Uncomplicated Firewall, or UFW, is an
iptables interface that aims at facilitating the configuration process of a firewall. Although
iptables is a solid and flexible tool, it can be difficult for beginners to learn how to use them to properly configure a firewall. If you want to start protecting your network and don’t know what tool to use, UFW may be the right choice for you.
In this tutorial you will learn how to configure a firewall with UFW on Ubuntu 18.04.
To follow this tutorial, you will need:
A Ubuntu 18.04 server.
UFW is installed by default on Ubuntu. If it is uninstalled for some reason, you can install it with
apt install ufw.
Step 1: Using IPv6 with UFW (optional)
Although this tutorial was written with IPv4, it also works for IPv6. If you’re using IPv6, make sure that UFW is configured to support IPv6, so it can manage the firewall rules to IPv6 and IPv4. To do this, open the UFW configuration with
nano on your editor.
sudo nano /etc/default/ufw
After, verify if
yes. It should be like this:
Save your progress and close the file. Now, when UFW is enabled, it is configured to record the firewall rules to IPv4 and IPv6. However, before activating UFW, we want to make sure your firewall is setup to allow SSH connection. We will start by defining the default policies.
Step 2: Setting Up Default Policies
If you’re only starting with your firewall, the first rules to define are the default policies. These rules control how to deal with traffic that doesn’t explicitly correspond to any other rule. By default, UFW is configured to deny all the input connections and allow all the output connections. That means that any person that tries to access your server won’t be able to connect, while any application in the server will be able to reach the external world.
We will set UFW rules back to default, so we can be sure that you will be able to follow this tutorial. To define the patterns used by UFW, use the commands:
ufw default deny incoming ufw default allow outgoing
These commands define the patterns to deny the incoming and allow the output connections. Only these firewall patterns can be enough to a personal computer, but the servers generally need to answer the demands it gets from external users.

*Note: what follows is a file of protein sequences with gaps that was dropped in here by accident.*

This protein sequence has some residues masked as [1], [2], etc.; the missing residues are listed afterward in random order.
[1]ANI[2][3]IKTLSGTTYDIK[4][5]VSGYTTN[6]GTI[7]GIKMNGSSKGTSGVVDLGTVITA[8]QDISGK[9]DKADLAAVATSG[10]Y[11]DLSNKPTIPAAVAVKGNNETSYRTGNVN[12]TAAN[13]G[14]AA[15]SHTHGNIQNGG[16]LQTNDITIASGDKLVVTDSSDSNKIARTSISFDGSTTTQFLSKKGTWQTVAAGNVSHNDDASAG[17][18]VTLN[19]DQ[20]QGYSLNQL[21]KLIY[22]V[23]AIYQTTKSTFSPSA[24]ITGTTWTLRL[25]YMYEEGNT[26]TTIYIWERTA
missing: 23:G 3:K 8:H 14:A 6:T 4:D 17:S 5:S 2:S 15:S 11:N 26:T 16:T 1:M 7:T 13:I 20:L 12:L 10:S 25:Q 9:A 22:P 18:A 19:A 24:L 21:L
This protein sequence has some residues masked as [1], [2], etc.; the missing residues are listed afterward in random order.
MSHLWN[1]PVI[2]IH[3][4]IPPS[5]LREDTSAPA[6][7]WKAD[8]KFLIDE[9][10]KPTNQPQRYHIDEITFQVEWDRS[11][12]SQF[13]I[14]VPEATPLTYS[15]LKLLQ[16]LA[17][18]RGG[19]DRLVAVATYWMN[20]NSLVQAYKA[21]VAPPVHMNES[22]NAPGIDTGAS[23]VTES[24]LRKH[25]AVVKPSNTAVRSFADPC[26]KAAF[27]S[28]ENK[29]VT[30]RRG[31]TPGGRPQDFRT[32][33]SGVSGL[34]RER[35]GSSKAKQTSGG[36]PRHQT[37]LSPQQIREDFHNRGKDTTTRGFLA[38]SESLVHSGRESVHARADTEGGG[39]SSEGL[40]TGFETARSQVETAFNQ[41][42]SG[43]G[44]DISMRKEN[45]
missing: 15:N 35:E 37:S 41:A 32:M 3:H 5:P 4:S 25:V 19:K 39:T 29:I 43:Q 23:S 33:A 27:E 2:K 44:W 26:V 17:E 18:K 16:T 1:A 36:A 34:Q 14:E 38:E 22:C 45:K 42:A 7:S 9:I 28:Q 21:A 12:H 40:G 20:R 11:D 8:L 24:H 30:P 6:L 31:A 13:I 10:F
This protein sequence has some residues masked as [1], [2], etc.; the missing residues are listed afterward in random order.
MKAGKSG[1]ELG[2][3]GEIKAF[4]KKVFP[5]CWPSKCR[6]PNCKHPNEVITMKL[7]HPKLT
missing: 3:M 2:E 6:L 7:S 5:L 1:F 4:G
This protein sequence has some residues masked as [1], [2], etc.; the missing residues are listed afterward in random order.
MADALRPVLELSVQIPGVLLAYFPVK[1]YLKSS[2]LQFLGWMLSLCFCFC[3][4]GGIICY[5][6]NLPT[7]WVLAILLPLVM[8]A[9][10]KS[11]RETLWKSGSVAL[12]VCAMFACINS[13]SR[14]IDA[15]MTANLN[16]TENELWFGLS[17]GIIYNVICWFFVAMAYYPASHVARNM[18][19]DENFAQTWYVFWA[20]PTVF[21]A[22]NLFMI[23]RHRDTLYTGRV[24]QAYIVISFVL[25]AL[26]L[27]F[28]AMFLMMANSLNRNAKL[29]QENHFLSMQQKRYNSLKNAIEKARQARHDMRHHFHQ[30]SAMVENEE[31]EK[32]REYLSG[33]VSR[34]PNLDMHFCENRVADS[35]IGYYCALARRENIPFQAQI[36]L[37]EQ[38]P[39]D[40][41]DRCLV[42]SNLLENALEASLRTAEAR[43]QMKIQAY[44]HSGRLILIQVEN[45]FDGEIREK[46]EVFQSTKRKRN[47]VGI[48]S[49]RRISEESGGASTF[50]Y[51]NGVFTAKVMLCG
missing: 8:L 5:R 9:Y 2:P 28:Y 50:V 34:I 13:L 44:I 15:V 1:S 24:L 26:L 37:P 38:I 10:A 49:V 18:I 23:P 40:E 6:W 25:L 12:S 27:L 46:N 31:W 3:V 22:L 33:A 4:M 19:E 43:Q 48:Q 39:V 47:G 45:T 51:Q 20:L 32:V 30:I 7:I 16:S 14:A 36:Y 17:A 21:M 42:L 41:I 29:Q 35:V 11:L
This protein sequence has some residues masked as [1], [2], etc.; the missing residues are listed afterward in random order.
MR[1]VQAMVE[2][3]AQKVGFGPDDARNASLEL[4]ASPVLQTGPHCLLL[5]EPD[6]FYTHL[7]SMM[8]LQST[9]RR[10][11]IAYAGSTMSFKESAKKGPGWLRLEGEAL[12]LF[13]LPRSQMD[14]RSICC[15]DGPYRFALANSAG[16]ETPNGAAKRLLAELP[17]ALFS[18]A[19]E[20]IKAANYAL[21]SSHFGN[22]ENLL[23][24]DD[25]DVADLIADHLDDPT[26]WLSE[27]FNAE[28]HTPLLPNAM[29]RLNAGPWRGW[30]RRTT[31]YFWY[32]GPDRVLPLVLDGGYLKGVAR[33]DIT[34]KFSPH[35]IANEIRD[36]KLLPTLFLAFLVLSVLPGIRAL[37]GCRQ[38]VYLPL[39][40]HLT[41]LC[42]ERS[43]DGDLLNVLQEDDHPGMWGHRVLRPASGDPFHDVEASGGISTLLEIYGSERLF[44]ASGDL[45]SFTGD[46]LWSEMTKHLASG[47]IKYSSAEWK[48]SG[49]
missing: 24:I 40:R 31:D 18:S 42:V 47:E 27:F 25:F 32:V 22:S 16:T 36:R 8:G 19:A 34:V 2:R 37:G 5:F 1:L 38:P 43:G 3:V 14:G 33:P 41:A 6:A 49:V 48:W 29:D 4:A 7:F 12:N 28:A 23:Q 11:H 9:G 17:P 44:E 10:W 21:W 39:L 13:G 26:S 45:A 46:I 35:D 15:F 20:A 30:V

Step 3: Allowing SSH connections
If we activate our UFW firewall, it would deny all the input connections. That means we will need to create rules that allow legit income connections - SSH or HTTP ones, for example - if we want our server to answer to this kind of demands. If you are using a cloud server, you’ll probably wish to allow SSH input connections to be able to connect and manage your server.
To setup your server in order to allow SSH input connections, you can use this command:
ufw allow ssh
This will create firewall rules that will allow all connections on port 22, which is the port that daemon SSH listens by default. UFW knows that
allow ssh means port because it is listed as a service in the /etc/services file.
However, we can really make an equivalent rule specifying the port instead of the service name. For example, this command works the same way above:
ufw allow 22
If your daemon is configured to a different port, you’ll have to specify the proper port. For example, if your SSH server is listening to port
2222, you can use this command to allow connections to this port:
ufw allow 2222
Now that your firewall is configured to allow input SSH connections, we can activate it.
Step 4: Activating UFW
To enable UFW, use this command:
You’ll get a notice telling that the command can interrupt the existing SSH connections. We already set up a firewall rule that allows SSH connections, so it might be good to continue. Answer the prompt with
y and press
Now your firewall is active. Run the
ufw status verbose command to see the defined rules. The rest of this tutorial is about how to use UFW in more details, such as allow or deny different kinds of connection.
Step 5: Allowing Other Connections
At this point, you might allow all other connections your server needs to answer. The connections you need to allow depend on specific necessities. Happily, you already know how to write rules that allow connections based in a name or service port; we already made it through SSH on port
22. You can also do it for:
HTTP on port 80, which is what unencrypted web servers use, through
ufw allow http or
ufw allow 80
HTTPS on port 443, which is what encrypted web servers use, through
ufw allow https or
ufw allow 443
There are other ways to allow connections, other than specifying a port or service. Specific Port Ranges It’s possible to specify port ranges with UFW. Some applications use different ports, instead of an only port.
For example, to allow X11 connections, which use ports
6007, use the following commands:
ufw allow 6000:6007/tcp ufw allow 6000:6007/udp
When specifying port ranges with UFW, you must specify the protocol (
to which the rules must apply.
Specific IP addresses
When working with UFW, you can also specify IP addresses. For example, if you want to allow connections of a certain IP address, such as the IP address of your home or work